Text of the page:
“Budgeting confidential and intelligence funds for non-security officials is a curse for this country.”
In the budget hearing, Vice President Sara Duterte underscored the critical necessity of confidential funds within the Department of Education (DepEd), citing the sector’s vital link to national security.
In her capacity as the head of DepEd, Duterte seeks ₱150 million in confidential funds to bolster the department’s operations.
Duterte refrained from revealing the budget breakdown but emphasized the presence of guidelines governing the government’s utilization of these funds.
In justifying for the inclusion of confidential funds in the upcoming year’s budget for the Department of Education (DepEd) during a budget hearing at the House of Representatives, the VP said the funds would be used to address issues in the education sector that required the help of the security cluster, such as the “sexual grooming of learners,” “recruitment in terrorism and violent extremism,” and “drug use of DepEd personnel. x x x
“These are not laid out for regular personnel to see; that is why we need the help of the security cluster and the security sector to address these issues and challenges to basic education,” Duterte explained.
Confidential Intelligence Funds (CIF) went largely under the radar for an extended period, eclipsed by the more conspicuous PDAF/CDF.
This was mainly because the funds in question were not nearly as substantial as those currently making headlines.
In their inception, CIFs were created to meet genuine operational needs, especially within the armed forces.
However, the present-day confidential funds attracting attention differ markedly from their original purpose and objectives.
Confidential funds are used for “surveillance activities in civilian government agencies that are intended to support the mandate or operations of the said agency.”
While intelligence funds (IF) are for “intelligence information-gathering activities of uniformed and military personnel and [of] intelligence practitioners that have direct impact (on) national security.”
Both definitions are contained in Joint Circular 2015-01 of the Department of Budget and Management (DBM), Department of the Interior and Local Government (DILG), Department of National Defense (DND), the Commission on Audit (COA), and the Governance Commission for government-owned and controlled corporations (GOCC).
By their very nature, CF and IF are difficult to audit.
However, this does not imply the COA lacks its own mechanisms to oversee the utilization of these funds, because according to former COA chairperson Grace Pulido Tan, “Intelligence and confidential funds should be used for intelligence gathering or the purchase of information…but these have to be within a framework of a peace and order and safety program,”
Despite the confidential and clandestine nature of confidential and intelligence funds (CIF), a multitude of government agencies, including those without explicit mandates related to national security or law enforcement, persist in being allocated substantial CIF amounts totaling billions of pesos.
The problem lies in the absence of transparency surrounding CIF utilization, which is enveloped in secrecy, and the COA audit has not been made available to Congress or the public.
Needless to say, CIF utilization breeds graft and corruption, such that the greater the amount involved the greater the corruption.
Some have aired serious concerns over the utilization of these lump sum amounts which some have even likened to “pork barrel,” which was declared unconstitutional by the Supreme Court in 2013.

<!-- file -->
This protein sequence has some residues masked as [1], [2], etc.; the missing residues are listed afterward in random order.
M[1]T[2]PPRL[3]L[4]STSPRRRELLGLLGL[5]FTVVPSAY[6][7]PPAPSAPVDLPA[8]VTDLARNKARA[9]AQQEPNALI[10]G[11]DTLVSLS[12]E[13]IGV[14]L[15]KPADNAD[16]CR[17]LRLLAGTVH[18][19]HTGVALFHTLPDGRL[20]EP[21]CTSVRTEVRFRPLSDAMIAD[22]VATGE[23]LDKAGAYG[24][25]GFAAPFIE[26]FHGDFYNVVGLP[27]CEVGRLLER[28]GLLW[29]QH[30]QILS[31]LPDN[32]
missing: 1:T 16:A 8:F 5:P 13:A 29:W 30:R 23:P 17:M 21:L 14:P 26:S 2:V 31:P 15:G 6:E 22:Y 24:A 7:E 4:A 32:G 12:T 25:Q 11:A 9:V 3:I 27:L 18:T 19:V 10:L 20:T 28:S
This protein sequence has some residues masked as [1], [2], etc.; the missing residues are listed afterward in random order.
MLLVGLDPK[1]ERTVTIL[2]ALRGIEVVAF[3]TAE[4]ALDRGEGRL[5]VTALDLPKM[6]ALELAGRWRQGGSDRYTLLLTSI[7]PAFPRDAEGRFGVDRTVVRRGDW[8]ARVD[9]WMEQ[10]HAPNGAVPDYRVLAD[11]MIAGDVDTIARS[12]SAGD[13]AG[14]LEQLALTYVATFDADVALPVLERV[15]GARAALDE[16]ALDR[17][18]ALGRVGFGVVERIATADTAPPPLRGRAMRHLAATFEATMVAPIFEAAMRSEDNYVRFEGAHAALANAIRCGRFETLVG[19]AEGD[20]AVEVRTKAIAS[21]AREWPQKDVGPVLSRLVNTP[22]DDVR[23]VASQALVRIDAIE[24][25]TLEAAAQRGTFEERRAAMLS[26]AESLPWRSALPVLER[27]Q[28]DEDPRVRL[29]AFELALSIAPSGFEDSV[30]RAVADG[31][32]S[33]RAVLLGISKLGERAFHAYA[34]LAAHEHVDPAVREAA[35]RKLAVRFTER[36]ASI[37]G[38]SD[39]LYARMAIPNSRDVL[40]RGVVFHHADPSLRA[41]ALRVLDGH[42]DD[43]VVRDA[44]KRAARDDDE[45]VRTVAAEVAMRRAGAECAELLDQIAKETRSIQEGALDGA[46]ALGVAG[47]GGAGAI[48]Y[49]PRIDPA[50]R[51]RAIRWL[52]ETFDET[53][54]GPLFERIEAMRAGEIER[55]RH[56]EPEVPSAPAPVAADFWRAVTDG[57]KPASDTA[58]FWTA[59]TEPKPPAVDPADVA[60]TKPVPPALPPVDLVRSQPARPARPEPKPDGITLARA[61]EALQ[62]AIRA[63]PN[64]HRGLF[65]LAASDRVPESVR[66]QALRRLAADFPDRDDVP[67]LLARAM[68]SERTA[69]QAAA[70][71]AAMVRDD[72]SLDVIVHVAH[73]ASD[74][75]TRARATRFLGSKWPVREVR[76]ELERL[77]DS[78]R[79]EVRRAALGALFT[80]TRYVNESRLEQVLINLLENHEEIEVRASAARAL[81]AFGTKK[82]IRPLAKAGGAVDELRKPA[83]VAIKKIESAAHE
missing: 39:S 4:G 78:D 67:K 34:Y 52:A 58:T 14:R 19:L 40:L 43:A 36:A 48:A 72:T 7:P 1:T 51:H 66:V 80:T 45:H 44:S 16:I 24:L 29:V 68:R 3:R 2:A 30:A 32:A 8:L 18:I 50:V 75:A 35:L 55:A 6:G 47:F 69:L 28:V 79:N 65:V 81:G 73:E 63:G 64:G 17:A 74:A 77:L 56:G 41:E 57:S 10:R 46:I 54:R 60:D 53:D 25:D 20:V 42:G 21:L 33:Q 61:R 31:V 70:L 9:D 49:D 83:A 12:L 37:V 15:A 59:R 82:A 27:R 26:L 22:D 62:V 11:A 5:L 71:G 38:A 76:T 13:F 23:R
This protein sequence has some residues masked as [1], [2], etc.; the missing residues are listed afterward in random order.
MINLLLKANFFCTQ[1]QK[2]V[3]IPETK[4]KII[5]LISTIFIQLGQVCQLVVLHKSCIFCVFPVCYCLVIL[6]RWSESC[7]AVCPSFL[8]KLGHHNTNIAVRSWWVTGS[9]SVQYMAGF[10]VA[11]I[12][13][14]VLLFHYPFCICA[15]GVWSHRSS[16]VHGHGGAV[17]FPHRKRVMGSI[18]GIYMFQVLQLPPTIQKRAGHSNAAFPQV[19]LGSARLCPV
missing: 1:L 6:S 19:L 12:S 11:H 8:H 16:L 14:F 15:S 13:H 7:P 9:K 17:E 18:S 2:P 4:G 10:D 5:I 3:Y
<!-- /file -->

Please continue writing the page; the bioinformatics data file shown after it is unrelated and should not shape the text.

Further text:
In Araullo v. Aquino, the Supreme Court ruled certain actions and procedures associated with the Disbursement Acceleration Program (DAP), National Budget Circular 541, and related executive directives as unconstitutional.
The court justified this decision by invoking the principle of the separation of powers.
It specifically deemed unconstitutional the following actions: withdrawing unobligated allotments from implementing agencies, conducting cross-border transfers of Executive savings, and funding projects, activities, and programs not covered by appropriations in the General Appropriations Acts.
The transfer of P221.424 million, which included P125 million designated for confidential and intelligence funds (CIF), from the Office of the President (OP) to the Office of the Vice President (OVP) in 2022, clearly constitutes a breach of the Constitution as well as the Court ruling in the above-entitled case.
Surely, the transfer goes against the fundamental budgeting and governance principles outlined in Article VI, Section 25 (5) of the Constitution.
As noted in Araullo, the process of transferring funds is exclusively permitted through a procedure known as “augmentation.”
Nevertheless, this procedure could only be applied to pre-existing appropriation items that are insufficient.
If there were no pre-existing items in the budget, as in this case, the OVP (Office of the Vice President) for such purposes, then the OP (Office of the President) could not have the authority to augment any funds.
The way the money was spent last year is nothing but scandalous.
Whether it took Duterte’s office to spend P125 million in 19 or 11 days, that is still a staggering amount.
Of course compared to the nearly P3 billion spent in the same way in Davao City during a six- year period, the “125 million is peanuts.
In this regard, I must praise the excellent fiscalizing work by the Makabayan legislators – Gabriela’s Arlene Brosas, ACT-Teacher’s France Castro, and Kabataan’s Raoul Manuel.
Together with Representative Edcel Lagman and Senator Risa Hontiveros, they have done a great service for the country.
Clearly, budgeting confidential and intelligence funds for non-security officials is a curse for this country. Like the pork barrel, it is time to abolish them.
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